I’m recalling neighborhoods in the past where children often went to each other’s doors and knocked without a phone call in advance, and a couple of neighborhoods where the adults did the same. We sometimes shut down our lawnmowers when we saw a neighbor approaching along the sidewalk. As my then octogenarian new neighbor, Leif Hougen said to me when I first moved in next door to him, “You’ll like it here. We borrow each other’s onions and cups of sugar and if you leave a beer can on your porch overnight, you won’t be criticized for it. Each of us has allowed a quart of ice cream to melt in the trunk of the car with the rest of the groceries in order to have a friendly chat with a neighbor before taking the groceries into the house. We like our ice cream, but we value knowing each other.”

    From a recovery perspective, it is too often true that we feel unworthy of someone else’s time and attention. To make a friendly advance into another’s territory is to risk rejection. Rejection hurts. In our lightning-speed technology-saturated world, even a delayed response to a text message, or a telephone call that goes unreturned for more than a day can feel like rejection.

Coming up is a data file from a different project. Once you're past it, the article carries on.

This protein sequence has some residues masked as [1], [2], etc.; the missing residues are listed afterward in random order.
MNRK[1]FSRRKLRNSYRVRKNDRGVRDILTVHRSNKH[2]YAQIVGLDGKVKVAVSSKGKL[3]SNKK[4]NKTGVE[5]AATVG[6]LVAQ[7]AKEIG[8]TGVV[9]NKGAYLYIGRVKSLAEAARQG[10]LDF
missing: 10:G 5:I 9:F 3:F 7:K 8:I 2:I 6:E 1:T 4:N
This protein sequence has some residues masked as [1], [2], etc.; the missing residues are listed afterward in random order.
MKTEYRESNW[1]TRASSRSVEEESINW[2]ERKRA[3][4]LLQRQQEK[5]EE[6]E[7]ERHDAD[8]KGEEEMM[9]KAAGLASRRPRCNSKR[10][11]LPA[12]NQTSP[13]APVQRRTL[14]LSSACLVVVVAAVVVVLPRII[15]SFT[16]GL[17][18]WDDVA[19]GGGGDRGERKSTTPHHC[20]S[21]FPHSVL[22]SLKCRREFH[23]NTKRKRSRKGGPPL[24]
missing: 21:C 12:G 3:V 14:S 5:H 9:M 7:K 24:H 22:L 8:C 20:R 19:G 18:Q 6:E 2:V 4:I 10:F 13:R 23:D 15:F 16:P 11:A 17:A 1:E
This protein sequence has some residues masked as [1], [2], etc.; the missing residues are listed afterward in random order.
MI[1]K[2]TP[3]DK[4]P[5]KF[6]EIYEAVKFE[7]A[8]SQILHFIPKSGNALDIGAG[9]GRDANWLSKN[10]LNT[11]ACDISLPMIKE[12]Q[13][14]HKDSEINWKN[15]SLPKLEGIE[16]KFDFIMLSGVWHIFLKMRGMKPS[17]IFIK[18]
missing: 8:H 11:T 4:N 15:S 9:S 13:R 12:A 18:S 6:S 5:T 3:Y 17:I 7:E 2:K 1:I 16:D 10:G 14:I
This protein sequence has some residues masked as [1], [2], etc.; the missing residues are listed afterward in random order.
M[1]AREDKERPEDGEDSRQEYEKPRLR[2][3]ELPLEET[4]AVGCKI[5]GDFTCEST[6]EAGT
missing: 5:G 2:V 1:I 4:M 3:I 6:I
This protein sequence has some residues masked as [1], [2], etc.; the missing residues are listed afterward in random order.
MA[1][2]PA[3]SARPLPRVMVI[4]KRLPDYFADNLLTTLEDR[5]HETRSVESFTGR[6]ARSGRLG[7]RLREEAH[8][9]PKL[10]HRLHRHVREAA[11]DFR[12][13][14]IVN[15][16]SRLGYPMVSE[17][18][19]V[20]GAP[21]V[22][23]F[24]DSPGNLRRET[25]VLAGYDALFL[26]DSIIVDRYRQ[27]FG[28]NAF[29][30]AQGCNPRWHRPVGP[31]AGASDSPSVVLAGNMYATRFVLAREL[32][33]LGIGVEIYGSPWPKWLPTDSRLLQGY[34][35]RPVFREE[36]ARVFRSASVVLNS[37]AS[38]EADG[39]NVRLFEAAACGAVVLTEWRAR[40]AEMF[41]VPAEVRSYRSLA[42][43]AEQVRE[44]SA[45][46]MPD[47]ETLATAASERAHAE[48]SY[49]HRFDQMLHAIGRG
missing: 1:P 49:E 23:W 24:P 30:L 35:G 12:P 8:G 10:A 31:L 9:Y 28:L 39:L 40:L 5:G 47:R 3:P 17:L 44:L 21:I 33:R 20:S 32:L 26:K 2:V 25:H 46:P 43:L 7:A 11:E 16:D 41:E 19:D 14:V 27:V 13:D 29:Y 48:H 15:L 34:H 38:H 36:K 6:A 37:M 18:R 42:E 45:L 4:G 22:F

If you want my opinion, we all need to become more willing to risk rejection. If we are never rejected, we are not trying. If we don’t try, nothing improves.

  10. Trish says:

    Interesting topic, John. I remember quite well my first neighborhood (birth till 10 years old.) There were continues “block parties”. Probably 2 or 3 a month, that rotated from house to house. It was a fun neighborhood to my recollection!

    Then we moved on up to a “better” neighborhood in a nearby suburb. No more block parties, however, it was very neighborly in a different way. Again, everyone knew each other for a good radius. It was commonplace for us to leave the house keys to one of the neighbors while out on a vacation, to feed our pets, take in the mail, turn on sprinklers, and generally keep an eye on things in our absence. Of course, we returned the favor. My father in particular was always out watering the front grass, washing his car, and chit chatting with various neighbors. It was all very social, with constant interchange.

    Then I come to Mexico were the oh, so known expression is “mi casa es tu casa” (my house is your house.) And most mean it! But here comes the paradox. It is not at all uncommon that one can be a neighbor of another for 20-30 years and never socialize with one another, nor know their names! Lol! Till this day, I still do not understand this custom.